Considering Empire Falls is set in a small town and stars Ed Harris, Judge Joel Pearce half expected Satan to show up at some point.
Every small town has a big story.
HBO has set out to prove once again that it can not only compete with Hollywood at their own game, but create glossy miniseries that feel like feature films. While this isn't the best one HBO has produced, fans of novels and drama alike will want to take a visit to Empire Falls.
Facts of the Case
Empire Falls, in Maine, used to be a booming factory town. It has long since slowed down, with the factories closed and no real businesses arriving to take their place. The Whiting family used to run the town, and still does in a way, a cold matriarch (Joanne Woodward, The Three Faces of Eve) still sitting on a hill overlooking the city.
This story isn't about her, though. This is a story about Miles Roby (Ed Harris, The Truman Show), the manager of the Empire Grill, who has felt indebted to Mrs. Whiting for as long as he can remember. He wants to take ownership of the business, and has been promised it eventually, but he has gradually come to realize that she has a huge chip on her shoulder from something in the past, and won't rest until Miles has suffered even more injustices. Miles also has a number of other troubles in his life. His ex-wife Janine (Helen Hunt, As Good as it Gets) is getting remarried to local fitness nut Walt Comeau (Dennis Farina, Out of Sight). They want sole custody of his teenage daughter Christina (Danielle Panabaker, Sky High). He also has to deal with his troublemaker of a father, Max (Paul Newman, Road to Perdition) and deal with an angry local cop (William Fichtner, Go).
In the midst of all this madness, Miles crawls into his own past, realizing that his forgotten memories hold the key to the town's future happiness and success.
Novels are usually too long to be adapted as a feature length film. The miniseries has the edge in this respect, with approximately twice the running time to fit the smaller characters and events that create a novel's unique tone and feel. To its credit, watching Empire Falls feels like visiting a small town, meeting the locals and starting to learn about their sordid pasts through the broadly whispered town gossip. Everyone has dark secrets, and living in a small town means that few of them are truly secrets. This series creates a perfect balance between focusing on Miles and spending time with the ensemble cast.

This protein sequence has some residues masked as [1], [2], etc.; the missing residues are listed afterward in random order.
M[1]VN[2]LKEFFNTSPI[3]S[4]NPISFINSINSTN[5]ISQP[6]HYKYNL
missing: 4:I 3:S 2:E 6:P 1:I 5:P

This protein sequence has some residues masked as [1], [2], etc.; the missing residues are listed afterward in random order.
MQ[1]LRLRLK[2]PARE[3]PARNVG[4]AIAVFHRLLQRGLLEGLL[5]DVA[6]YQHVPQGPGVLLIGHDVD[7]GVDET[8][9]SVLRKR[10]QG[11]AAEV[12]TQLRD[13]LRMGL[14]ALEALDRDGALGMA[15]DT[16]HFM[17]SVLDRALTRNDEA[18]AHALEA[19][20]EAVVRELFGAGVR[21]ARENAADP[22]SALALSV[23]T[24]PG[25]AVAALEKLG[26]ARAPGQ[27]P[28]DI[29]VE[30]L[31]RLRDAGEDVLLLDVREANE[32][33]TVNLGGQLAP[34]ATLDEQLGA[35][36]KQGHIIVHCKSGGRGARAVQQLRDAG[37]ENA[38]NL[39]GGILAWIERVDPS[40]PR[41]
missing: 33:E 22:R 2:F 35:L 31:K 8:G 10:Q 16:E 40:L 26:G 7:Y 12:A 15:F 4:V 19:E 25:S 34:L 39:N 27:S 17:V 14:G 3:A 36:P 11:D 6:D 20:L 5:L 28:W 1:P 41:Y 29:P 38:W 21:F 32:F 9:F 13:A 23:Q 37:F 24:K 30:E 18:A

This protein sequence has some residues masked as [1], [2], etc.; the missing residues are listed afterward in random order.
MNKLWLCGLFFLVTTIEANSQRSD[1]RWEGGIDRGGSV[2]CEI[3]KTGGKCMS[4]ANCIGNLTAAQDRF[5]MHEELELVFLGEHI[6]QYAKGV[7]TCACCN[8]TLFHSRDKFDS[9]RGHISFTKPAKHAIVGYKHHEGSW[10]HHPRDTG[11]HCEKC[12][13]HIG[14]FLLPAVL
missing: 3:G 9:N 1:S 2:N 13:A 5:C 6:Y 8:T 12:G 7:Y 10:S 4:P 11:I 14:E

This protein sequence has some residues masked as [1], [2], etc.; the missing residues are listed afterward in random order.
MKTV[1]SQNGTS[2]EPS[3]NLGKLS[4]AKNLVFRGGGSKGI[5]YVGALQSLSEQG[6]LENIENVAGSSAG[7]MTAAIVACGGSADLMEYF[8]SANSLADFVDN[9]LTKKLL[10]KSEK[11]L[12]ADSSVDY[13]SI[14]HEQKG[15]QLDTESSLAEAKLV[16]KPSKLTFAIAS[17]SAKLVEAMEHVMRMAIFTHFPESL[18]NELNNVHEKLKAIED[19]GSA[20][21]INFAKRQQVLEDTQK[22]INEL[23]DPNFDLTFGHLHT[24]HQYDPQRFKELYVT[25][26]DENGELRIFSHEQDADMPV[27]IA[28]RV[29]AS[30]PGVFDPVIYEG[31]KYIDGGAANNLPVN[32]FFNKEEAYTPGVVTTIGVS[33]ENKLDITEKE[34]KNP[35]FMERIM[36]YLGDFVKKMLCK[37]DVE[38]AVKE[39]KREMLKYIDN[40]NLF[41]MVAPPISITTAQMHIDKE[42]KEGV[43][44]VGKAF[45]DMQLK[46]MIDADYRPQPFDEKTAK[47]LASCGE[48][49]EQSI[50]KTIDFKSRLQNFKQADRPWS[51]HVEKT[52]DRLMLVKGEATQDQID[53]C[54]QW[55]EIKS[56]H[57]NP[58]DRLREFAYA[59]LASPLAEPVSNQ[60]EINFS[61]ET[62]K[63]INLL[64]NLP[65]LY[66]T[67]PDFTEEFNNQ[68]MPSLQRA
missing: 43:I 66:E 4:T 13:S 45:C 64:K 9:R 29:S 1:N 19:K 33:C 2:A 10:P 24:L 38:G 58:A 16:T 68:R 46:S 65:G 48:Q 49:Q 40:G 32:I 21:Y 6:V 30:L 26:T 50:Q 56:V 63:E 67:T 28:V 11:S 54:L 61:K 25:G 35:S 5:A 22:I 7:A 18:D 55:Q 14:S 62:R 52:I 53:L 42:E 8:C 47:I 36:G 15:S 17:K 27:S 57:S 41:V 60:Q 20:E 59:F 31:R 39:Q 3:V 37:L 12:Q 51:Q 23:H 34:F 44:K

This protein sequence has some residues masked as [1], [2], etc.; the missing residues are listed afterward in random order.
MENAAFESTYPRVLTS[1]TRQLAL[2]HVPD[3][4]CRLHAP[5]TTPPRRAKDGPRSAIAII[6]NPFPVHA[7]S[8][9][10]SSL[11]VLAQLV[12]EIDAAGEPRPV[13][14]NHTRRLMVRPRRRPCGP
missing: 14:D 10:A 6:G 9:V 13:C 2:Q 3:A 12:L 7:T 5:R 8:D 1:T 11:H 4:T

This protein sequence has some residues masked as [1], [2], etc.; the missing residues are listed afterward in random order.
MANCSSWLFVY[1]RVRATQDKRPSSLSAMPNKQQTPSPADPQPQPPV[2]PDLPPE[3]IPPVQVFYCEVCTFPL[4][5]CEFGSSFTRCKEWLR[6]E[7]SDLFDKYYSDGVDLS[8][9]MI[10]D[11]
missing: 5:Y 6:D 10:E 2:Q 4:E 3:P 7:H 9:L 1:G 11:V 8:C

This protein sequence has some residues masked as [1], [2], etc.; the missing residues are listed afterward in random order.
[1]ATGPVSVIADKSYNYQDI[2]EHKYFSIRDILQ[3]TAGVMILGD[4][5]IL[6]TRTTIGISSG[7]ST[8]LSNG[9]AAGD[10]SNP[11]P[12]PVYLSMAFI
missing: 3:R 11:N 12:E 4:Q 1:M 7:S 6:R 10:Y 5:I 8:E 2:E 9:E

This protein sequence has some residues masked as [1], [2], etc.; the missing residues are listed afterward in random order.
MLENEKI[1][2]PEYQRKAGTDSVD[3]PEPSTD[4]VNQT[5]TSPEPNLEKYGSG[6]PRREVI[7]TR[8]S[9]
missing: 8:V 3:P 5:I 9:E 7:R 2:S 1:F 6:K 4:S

The problem with so many miniseries is that television studios can't afford to hire a top-notch cast. HBO has managed to gather some of the best performers in the business, and uses them well. The acting, as expected, is fantastic. Ed Harris vanishes into the role of Miles, his usually intense persona occasionally peeking through his ugly mullet. This role is like nothing he has ever done before, and he is instantly believable and appealing without seeming artificial in any way. Paul Newman puts in a great performance as Max, and Joanne Woodward is appropriately evil in her small role. This is a great opportunity for William Fichtner, who gets a larger role than he normally gets, and he creates a villain that is also vulnerable and human. Helen Hunt and Dennis Farina offer up tons of laughs (and some genuine pathos). The young cast is also remarkable.
Often, productions like this get drowned in the personalities that get hired on. Fortunately, this cast stays in the background and allows the story (stories, really) to take center stage. Primarily, the interplay between power and love is explored. Miles isn't very good at dealing with love or power, but his affection for his daughter forces him to embrace power for the first time. His pursuit of power and independence becomes the quest of a reluctant hero, but it feels so different when it's not a young man. The narrative then looks across both the past and present to solve the remaining mysteries and puzzles. Along the way, life lessons are learned and current social issues are explored, but it rarely feels heavy-handed. This is the kind of drama that we rarely see anymore, and it's a pleasant change.
The disc is also well produced. The video transfer is very strong, and looks a lot more like a feature film than television. The production values are excellent, and this image shows it off. There are no visual flaws in either the print or the transfer. The audio is pleasing as well, with a 5.1 track that generally sticks to the front sound stage but occasionally fills the room with music and ambient noise. There are two extras on the discs, a commentary track with author Richard Russo and director Fred Shepisi. They talk about the expected topics, and it improves after a very shaky first few minutes. There is also a brief production featurette, which is mostly self-congratulatory blather.
The Rebuttal Witnesses
My main complaint with Empire Falls is the ending. Novels can often get away with wrapping up several plot threads at the end, as an epilogue of sorts. In a miniseries, it doesn't play out as well. The emotional climax of the film feels abrupt, and doesn't really bring the story arch to a satisfying end. To make matters worse, many of the remaining problems are magically solved during the epilogue, breaking the film's illusion of reality. Ultimately, Empire Falls simply proves once again that although novels can be adapted well to film, they will never become a replacement.
Empire Falls is a town that's nice to visit, but not a very good place to live. As such, I would recommend the series as a rental rather than a purchase. I can't imagine wanting to watch it on a regular basis. That said, it's a finely crafted story with great characters, and is well worth checking out.
Empire Falls is great, but it's no replacement for a real novel. Not guilty.
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